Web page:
LM Glasfiber GM: Plant In Line with Original Expectations


LM Glasfiber GM: Plant In Line with Original Expectations
LM Glasfiber's North American vice president and general manager says the fiberglass wind blade-maker is adjusting for projected growth that didn't come.

LM Glasfiber's North American vice president and general manager said Tuesday that the fiberglass wind blade-maker is adjusting for projected growth that didn't come and is now back to its original plans for Little Rock.

Randy Fox said an interview with ArkansasBusiness.com that he's confident the Danish company will meet or exceed employment commitments its made with the city and state, including employing about 1,000 workers by 2014.

"We're positioned very well," Fox said. "We believe in this industry. It's going to come back and when it does, we're going to be positioned very well to take advantage of that and to expand here in Little Rock."

Earlier Tuesday, the company announced it would idle one of its two Little Rock plants and lay off 150 workers. The firm, which will employ more than 350 people in Little Rock once all adjustments have been made, blamed the credit crisis for fewer wind blade orders heading into 2009.

LM Glasfiber had been running two manufacturing sites since October, one at The Port of Little Rock and another on Scott Hamilton Drive.

Fox said the Scott Hamilton site was intended to serve as a training site for workers while the firm built its $150 million plant at the port. The Hamilton site opened in February.

But the company saw "significant" growth in orders in 2008, so LM Glasfiber decided to keep the Hamilton site open even after the port began filling orders. At the same time, the company was hiring as many as 70 workers a month to meet customer demand for its products.

Fox said it was shortly after the port plant opened that the company's sales team began getting hints that orders might not be as strong heading into the new year.

"And at that time, we tried to react as quickly as we could. We stopped the hiring. Anybody that wasn't in the pipeline -- you know, we went from [hiring] 60 to 70 a month and we stopped," Fox said.

Fox said the company also squelched plans to take the port to a seven-day-a-week operation before the end of 2008.

"And we were extremely hopeful that things would pick back up," he said. "But unfortunately, the picture has become a little more clear and our sales guys said, 'Hey, you know that volume we expected and we were looking at in 2009 just isn't going to be there.'"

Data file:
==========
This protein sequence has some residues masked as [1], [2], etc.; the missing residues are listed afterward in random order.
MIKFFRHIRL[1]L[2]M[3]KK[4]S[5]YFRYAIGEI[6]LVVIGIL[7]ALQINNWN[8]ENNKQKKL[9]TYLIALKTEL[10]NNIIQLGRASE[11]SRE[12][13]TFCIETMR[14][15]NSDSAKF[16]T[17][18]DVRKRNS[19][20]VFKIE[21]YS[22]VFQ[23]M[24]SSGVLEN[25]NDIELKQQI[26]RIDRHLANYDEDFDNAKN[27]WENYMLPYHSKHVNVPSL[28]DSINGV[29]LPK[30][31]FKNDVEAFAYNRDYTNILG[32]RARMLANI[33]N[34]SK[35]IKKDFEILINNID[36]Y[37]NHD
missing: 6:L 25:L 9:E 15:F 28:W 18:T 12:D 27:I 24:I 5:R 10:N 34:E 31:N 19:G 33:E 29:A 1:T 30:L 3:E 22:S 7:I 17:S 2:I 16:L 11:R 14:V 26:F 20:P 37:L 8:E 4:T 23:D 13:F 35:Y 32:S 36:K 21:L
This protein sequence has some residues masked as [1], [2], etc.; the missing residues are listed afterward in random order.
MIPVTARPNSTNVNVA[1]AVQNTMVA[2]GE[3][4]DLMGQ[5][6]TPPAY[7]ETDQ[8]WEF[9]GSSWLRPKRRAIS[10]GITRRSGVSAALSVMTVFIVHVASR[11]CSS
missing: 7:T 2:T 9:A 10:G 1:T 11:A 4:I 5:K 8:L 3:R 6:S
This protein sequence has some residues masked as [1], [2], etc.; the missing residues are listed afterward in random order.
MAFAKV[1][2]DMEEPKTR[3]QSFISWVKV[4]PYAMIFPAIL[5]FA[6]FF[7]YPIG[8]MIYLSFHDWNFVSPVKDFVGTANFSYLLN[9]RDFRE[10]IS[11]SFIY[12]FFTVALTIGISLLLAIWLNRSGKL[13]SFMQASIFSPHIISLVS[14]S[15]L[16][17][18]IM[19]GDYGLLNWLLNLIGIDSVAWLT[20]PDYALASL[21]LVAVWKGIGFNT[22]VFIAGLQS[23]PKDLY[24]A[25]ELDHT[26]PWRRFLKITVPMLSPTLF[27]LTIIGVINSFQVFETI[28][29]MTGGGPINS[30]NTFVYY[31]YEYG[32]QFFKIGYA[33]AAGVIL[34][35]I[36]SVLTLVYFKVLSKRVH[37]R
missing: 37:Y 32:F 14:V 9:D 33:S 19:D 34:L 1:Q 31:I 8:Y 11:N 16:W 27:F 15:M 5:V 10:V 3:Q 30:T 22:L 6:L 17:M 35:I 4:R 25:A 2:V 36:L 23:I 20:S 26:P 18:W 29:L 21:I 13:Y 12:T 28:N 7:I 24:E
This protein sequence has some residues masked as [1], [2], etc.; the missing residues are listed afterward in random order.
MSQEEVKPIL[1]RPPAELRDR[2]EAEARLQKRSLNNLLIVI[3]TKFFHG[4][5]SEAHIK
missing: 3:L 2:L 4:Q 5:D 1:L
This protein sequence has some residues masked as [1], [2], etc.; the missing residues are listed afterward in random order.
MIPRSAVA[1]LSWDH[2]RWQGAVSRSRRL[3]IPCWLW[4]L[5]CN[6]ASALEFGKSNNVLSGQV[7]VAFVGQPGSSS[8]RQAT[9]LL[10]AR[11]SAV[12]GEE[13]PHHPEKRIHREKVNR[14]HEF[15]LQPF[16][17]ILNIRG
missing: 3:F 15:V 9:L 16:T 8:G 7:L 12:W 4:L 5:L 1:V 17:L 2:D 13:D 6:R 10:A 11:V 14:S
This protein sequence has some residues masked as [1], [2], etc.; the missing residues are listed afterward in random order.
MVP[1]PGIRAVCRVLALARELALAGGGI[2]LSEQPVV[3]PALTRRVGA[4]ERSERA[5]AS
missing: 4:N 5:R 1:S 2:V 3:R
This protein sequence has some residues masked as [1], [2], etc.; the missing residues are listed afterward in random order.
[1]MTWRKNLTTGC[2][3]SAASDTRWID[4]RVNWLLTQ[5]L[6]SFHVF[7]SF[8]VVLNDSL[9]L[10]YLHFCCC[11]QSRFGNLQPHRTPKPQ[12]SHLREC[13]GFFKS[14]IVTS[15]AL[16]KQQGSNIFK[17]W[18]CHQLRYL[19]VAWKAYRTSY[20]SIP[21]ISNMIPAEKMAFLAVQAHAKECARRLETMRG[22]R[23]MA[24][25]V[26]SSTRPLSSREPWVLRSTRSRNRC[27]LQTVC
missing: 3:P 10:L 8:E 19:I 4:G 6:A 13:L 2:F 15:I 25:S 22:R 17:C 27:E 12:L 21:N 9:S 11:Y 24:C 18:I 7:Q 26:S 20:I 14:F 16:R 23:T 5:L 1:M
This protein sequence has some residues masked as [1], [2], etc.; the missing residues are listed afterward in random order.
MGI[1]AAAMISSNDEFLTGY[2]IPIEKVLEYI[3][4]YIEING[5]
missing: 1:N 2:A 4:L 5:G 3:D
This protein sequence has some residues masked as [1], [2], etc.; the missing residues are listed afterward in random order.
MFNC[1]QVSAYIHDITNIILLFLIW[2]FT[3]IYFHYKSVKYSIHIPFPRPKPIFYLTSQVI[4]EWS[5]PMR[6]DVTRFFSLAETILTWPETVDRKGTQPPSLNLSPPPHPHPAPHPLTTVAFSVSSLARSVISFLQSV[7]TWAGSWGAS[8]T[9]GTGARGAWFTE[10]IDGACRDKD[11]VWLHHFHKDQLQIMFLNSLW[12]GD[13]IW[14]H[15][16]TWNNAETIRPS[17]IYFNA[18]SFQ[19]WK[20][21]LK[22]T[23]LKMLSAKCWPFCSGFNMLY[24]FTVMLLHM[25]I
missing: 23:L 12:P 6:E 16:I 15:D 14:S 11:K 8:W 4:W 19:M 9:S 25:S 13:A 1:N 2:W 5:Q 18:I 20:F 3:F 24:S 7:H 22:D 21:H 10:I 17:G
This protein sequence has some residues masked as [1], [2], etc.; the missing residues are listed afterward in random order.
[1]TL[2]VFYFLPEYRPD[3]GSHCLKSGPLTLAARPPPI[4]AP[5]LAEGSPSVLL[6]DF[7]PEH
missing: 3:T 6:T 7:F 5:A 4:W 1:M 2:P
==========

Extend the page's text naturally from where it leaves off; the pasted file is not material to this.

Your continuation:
Still, Fox said LM Glasfiber's employment levels going into 2009 -- more than 350 people -- is better than its initial plan from a year and a half ago. He said the fundamentals of the industry and the company remain expect strong. One in three fiberglass windmill blades in the world is an LM Glasfiber product, he said.

"It's just, how long will it take to get through the credit crisis and get things moving again so we can get back on a path of growth," he said.

Heading into 2009, Fox said it's possible the port plant could make as many or more blades as both plants produced in 2008. The company will keep its lease on the Hamilton plant, using it as a raw materials warehouse and as offices for Fox and LM Glasfiber's North American headquarters.

And as of now, Fox said, the company has no intention of moving its manufacturing equipment out of the Hamilton plant right now. He said blade manufacturing could begin there again if necessary.

Asked about the LM Glasfiber layoffs at a forum for journalists on Tuesday, Gov. Mike Beebe the United States needs to "stabilize" its message on alternative energy in order to encourage continued job creation.

Three other wind energy companies have already opened or announced plants in Arkansas, and Beebe said state economic development officials are still working to bring yet another to the state.

Jay Chesshir, president and CEO of the Little Rock Regional Chamber of Commerce, said that's the silver lining to LM Glasfiber's Tuesday announcement. The recent concentration of wind energy firms in Arkansas has presented opportunities for out-of-work employees, he said.

"Because of other successes and because of the advanced training that these people have received, these workers are uniquely qualified to work in another" wind energy job, he said.

(Gwen Moritz and Mark Hengel contributed to this story.)